In between I bought myself a ring from Angelwear so my missing wedding ring didn’t feel so obvious. The ring is really pretty and will definitely be hanging out (though it might need sizing, since my hands were swollen at the time) now that I’ve re-discovered the wedding band under a pile of computer logic boards. I also dropped by Book Universe in the dealers room to see AmyCat (whom I forgot to return to later and sign stock for–bad Kat!)

Because I’ve recently packed my books and archives up for shipment to a better storage location, I couldn’t find my copy of Mean Streets, from which I was supposed to read, so I grabbed the proof of Vanished and sat in the bar with Mr. Kat while he scarfed a burger and I tried to find a part to read. I settled on two sections depending on how many people had read the previous book and then we trotted up to the reading room where the crowd was unexpectedly large. I read the part with the fewest spoilers, then we had a drawing for the proof.

I tend to forget that fans think this stuff is cool: to me it’s paperwork. But they were quite excited about the possibility of getting the proof for their very own (even though some of the pages are copies since the original marked pages have to go to the publisher.) But they put their names into a gorgeous top hat lent for the occasion from a fan in Steampunk regalia and I’ll be mailing that massive sucker out as soon Anne the changes are accepted. (Maybe I should make this a habit….)

Then I totally forgot to sign stock for AmyCat (I’m sorry!) while having fantastic silly conversation with the real Christelle (who appears as a ghost in Vanished), her hubby Jesse, Mr. Kat, and Nicki down in the bar. Eventually we all went off to see what else was happening and got swamped in the start of the Masquerade while waiting to see if the Impala cruise with Caitlin, Cherie and Tiffany would happen. Alas, it didn’t. Or we didn’t hear of it, so we headed off.

Mr. Kat and I were a lot more tired than we’d expected to be and so we went home by way of the video store and spent the evening watching Shoot ‘Em Up and episodes of Sharp’s Revenge. Today, Mr. Kat is feeling sick and staying in bed and I am getting back to work as rain patters on the deck, making sounds like a million tiny bird feet dancing above.

Over all, not a bad Norwescon, but I am definitely out of con-practice. I’ll have to bone up on my social butterflying and public relations stuff before the next one. Meanwhile, I have a dark chocolate bunny to annihilate….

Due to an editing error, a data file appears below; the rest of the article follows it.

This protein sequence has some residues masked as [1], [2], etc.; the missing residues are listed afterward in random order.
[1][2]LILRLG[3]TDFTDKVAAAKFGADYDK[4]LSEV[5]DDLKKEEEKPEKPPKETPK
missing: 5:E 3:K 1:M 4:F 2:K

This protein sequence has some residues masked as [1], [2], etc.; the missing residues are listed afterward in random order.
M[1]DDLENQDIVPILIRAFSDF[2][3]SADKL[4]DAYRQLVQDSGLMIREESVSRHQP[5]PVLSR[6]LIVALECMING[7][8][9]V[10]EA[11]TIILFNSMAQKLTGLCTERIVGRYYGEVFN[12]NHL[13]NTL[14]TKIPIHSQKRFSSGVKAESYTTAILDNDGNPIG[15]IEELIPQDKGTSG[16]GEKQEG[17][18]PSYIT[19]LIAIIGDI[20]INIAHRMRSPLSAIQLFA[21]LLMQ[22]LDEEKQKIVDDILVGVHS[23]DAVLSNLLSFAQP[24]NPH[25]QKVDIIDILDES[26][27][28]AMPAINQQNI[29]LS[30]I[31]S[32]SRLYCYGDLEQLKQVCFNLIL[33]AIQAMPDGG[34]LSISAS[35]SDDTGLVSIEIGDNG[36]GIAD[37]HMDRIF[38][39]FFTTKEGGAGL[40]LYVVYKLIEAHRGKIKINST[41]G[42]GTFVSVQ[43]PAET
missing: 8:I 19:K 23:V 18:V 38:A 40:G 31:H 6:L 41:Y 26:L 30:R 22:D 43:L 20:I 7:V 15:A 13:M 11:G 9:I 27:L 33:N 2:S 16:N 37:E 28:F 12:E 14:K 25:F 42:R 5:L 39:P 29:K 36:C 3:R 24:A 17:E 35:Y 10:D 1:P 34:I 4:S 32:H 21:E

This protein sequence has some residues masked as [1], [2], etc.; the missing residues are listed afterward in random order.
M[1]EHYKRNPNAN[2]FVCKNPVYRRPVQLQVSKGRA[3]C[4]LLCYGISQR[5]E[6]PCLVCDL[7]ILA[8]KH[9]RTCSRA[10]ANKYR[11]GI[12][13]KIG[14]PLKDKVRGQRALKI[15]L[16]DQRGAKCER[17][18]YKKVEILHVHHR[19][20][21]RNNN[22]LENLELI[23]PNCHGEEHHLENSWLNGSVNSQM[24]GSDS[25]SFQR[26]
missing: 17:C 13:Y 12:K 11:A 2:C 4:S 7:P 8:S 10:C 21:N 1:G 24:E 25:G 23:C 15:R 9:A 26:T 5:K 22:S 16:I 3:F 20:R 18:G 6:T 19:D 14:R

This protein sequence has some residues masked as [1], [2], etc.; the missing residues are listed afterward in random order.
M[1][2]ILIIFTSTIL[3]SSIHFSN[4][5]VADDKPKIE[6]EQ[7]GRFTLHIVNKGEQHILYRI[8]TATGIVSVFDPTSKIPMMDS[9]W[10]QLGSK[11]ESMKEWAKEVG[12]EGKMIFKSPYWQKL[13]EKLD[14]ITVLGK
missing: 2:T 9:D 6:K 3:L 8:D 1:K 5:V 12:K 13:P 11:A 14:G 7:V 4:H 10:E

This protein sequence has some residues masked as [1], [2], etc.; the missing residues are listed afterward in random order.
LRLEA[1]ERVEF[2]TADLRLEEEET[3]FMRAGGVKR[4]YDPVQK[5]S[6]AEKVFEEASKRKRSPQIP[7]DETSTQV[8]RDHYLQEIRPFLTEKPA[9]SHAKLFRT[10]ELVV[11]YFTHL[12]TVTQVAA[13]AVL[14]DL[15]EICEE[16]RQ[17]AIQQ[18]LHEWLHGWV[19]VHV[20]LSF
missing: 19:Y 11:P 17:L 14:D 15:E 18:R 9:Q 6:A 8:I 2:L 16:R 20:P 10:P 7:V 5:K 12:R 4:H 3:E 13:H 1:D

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About Kat Richardson

Writer, editor, eccentric pain in the tail, bestselling author of the Greywalker novels.
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5 Responses to The Last of the First

  1. Barb Hendee says:

    Oh, Kat, this is a great report!

    I’m so sad we didn’t make it up. I just adore Lisa Mantchev–she is the coolest!

    J.C. and I were on a panel last year with Donna Barr. Have you ever met J.C.? He ended up being slightly less than pleasant before it was over–but just slightly.

    But those weekends wear us out too! We came home last year and dropped on the couch in a fetal position. I think it’s just a matter of being “on” constantly for three or four days.

  2. I was quite disappointed when I heard you guys weren’t going to make it–I hope the stove adventure went all right.

    I agree: conventions and tours are mentally exhausting as well as physically, since as long as you are in public, you are “on.” I was never a good actress and unlike my sister and father, I never was comfortable on stage for more than a few minutes so putting on my public face and being on my feet can wear me down. I do enjoy it, but I don’t have the stamina to do it all the time. Writing is kind of a hermit-y job. It’s the Author Thing that happens in public.

  3. Elaine says:

    I was going to say the socializing is the fun part, however, reading about other authors socializing is actually the fun part. I get to feel like I’m doing marketing research while hanging out at blogs. ha ha Thanks for contributing to my research. 🙂 I am glad you found something to read. Organizing is definitely a two edged sword.

  4. Inara/Dana says:

    Good lord, I’m exhausted just reading about it! It sounds like it was a blast, though!

    I would have loved to have heard you guys evading the questions re: vampire novels jumping the shark. I admire your self-restraint!

  5. Well… one of the panelists was not a writer, but a professional reader, so she had no problem saying “yup, some of these are way out there!” It was kind of fun to have a non-writer to get a perspective from whose reading base was both deep and broad enough to have some perspective. She was a kick.